Notice also that their love produced labor. The term used in this passage refers to work that can be exhausting. These believers are using their gifts and serving to the point of fatigue. Again, behind this effort is love. I take it love for God, love for others. But these readers are responding to real needs.

Finally, there is also a stick-to-it-iveness as these believers are using their gifts. One writer defines the word translated "endurance" as "patience or persistence in the face of opposition." The term implies some level of persecution or resistance. Regardless, these readers continue to serve.

One mark of authentic faith is a desire to serve. Serving is not an optional extra. It's not a nice thing to do if you have extra time. If faith, love, and hope produce a desire to serve, and we're not serving—if there is no desire to serve—I take it what's missing is faith, love, and hope.

Authentic faith—a relationship with God—is demonstrated by the use of our gifts. It is demonstrated by consistent serving.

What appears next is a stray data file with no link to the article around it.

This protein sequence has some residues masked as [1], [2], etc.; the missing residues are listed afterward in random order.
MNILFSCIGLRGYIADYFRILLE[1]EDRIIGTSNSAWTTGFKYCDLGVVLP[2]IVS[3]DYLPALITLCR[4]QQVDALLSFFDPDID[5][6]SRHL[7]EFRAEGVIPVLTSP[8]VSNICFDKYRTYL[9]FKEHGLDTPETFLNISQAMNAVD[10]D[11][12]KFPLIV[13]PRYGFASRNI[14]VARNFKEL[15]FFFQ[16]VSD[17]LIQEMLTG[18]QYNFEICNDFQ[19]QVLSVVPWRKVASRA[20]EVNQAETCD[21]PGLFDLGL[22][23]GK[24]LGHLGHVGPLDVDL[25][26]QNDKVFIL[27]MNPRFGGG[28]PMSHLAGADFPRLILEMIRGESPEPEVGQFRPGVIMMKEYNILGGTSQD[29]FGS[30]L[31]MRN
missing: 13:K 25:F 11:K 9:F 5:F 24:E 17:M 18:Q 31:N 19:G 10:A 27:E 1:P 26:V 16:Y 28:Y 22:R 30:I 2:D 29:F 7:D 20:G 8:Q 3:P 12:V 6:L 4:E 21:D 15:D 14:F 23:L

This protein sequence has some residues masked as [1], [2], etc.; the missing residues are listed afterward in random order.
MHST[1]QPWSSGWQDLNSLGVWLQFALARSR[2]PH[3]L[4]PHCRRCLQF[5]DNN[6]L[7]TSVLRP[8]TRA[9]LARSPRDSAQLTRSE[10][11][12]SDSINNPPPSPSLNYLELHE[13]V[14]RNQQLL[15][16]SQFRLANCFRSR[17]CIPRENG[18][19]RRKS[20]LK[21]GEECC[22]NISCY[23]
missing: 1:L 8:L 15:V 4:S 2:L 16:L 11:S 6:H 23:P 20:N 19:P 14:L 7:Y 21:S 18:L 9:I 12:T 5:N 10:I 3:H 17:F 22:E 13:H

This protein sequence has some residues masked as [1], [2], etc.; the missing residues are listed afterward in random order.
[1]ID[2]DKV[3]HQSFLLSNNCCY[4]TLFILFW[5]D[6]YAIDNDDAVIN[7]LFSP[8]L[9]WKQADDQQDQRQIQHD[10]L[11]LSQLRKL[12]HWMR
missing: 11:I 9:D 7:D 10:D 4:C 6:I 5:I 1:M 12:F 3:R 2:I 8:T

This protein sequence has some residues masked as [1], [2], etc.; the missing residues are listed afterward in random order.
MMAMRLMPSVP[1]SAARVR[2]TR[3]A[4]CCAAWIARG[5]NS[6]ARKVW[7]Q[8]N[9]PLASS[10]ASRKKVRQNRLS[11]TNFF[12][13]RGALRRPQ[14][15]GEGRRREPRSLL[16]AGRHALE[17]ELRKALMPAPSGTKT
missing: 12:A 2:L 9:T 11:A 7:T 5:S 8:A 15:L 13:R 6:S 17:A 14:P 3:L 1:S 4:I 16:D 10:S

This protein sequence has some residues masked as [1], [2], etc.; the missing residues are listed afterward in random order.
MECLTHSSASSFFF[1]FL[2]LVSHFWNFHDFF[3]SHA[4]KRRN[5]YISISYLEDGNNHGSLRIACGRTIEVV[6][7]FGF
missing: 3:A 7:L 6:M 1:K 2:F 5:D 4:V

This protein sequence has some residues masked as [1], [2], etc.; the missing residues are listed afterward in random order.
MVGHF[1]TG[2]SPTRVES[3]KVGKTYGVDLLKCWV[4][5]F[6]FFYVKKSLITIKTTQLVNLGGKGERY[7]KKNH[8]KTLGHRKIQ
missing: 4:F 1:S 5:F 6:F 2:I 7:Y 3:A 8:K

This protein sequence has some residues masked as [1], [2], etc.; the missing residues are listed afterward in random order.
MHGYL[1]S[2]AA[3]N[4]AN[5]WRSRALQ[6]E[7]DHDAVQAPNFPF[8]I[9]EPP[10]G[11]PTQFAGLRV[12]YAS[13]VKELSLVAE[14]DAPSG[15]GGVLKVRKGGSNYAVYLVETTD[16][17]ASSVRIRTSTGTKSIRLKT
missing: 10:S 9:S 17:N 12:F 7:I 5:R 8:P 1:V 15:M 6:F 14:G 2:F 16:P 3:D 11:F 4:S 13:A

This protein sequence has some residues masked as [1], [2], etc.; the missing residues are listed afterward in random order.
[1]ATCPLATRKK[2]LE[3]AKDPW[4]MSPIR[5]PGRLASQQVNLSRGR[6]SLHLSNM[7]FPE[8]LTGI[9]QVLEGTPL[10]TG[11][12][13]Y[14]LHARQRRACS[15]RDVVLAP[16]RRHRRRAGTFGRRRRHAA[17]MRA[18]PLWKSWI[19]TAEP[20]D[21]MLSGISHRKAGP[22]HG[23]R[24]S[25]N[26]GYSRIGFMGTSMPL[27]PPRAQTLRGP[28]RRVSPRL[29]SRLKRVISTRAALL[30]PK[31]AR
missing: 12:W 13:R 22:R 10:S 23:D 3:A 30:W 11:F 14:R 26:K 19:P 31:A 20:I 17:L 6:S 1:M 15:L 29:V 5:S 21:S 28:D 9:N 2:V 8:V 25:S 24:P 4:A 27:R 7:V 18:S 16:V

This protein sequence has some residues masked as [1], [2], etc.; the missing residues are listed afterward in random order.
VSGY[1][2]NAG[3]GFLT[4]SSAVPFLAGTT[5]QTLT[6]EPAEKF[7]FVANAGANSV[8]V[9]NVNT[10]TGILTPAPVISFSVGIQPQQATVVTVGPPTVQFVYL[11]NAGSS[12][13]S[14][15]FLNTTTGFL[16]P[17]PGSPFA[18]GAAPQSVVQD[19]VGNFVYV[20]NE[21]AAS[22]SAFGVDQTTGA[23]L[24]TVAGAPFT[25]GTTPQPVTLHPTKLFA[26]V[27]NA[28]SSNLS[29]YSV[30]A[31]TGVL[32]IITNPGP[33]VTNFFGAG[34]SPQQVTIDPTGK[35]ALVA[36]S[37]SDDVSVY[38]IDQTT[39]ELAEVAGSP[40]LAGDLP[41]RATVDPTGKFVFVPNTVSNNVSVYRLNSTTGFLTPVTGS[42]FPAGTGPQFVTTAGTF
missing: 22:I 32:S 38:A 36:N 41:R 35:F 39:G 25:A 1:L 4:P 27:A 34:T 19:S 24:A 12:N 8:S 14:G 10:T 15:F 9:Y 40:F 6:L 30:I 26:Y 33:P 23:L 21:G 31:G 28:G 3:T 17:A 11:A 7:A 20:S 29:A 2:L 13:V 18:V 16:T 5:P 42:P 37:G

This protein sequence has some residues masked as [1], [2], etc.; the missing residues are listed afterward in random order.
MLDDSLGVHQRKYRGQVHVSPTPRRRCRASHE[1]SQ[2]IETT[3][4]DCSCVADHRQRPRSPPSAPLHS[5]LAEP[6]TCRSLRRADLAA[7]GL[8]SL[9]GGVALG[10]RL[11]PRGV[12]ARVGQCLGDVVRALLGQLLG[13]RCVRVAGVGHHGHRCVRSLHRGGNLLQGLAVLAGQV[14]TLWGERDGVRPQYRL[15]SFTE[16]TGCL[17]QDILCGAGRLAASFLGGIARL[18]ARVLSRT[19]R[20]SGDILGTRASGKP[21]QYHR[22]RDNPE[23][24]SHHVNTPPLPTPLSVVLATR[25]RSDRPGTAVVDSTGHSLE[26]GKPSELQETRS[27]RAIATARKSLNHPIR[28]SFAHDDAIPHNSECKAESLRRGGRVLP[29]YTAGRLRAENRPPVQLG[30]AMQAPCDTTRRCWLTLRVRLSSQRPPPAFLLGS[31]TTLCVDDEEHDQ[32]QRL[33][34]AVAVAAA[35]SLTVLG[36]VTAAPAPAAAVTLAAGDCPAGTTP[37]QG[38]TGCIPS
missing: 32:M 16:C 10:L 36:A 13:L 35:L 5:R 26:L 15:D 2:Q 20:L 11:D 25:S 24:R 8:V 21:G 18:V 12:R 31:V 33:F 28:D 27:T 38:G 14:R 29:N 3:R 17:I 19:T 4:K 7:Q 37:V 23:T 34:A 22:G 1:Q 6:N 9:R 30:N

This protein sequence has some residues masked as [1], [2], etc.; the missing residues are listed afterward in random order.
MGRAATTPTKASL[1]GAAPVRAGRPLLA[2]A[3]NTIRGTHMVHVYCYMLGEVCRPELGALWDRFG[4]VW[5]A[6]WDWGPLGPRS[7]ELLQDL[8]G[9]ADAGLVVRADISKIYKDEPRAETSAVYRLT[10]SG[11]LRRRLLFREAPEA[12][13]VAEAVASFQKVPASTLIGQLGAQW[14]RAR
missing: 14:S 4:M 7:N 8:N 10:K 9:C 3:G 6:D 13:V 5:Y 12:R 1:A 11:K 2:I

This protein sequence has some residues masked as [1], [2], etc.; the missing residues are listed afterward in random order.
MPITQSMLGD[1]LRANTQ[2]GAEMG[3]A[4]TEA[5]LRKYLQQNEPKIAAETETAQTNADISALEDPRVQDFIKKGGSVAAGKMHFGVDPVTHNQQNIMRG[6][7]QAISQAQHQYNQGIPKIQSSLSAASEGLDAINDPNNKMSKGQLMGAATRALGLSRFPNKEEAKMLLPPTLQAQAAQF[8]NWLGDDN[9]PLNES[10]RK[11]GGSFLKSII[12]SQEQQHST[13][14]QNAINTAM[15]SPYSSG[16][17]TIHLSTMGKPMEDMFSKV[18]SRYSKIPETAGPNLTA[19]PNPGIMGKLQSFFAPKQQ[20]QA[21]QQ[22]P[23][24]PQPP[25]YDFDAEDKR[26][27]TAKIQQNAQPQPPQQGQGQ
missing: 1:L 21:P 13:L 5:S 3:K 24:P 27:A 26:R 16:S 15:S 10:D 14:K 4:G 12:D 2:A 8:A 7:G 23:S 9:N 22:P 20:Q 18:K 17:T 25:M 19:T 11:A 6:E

Authentic believers have been drawn to the gospel by the Spirit.

In verse 4 Paul writes that God has chosen his readers. He is referring to what is sometimes called election or predestination. Few issues have caused more confusion and even arguments among believers.

The Bible teaches two things. They seem to be contradictory. First, it teaches that God knows who will believe; he selects us/chooses us. Second, it teaches that God invites all to believe, he makes salvation available to all/he wants all to believe. The book of 2 Peter says, "God is not willing that any should perish, but wants all to come to repentance and faith." John 3:16: "God loves the world; he gave his one and only Son, so that whoever believes in him should not perish but have eternal life."

All are invited to believe. It is a choice that we also must make. It's a mystery. But—on our side—what we must do is believe in Jesus Christ as Savior and Lord. And if we have taken Jesus as Savior we have been chosen whether we know it or not.

Paul knows that this is true for his readers because of the way they responded to the gospel. It was clear to him that the Holy Spirit had been involved in the process. The Holy Spirit had drawn them to salvation.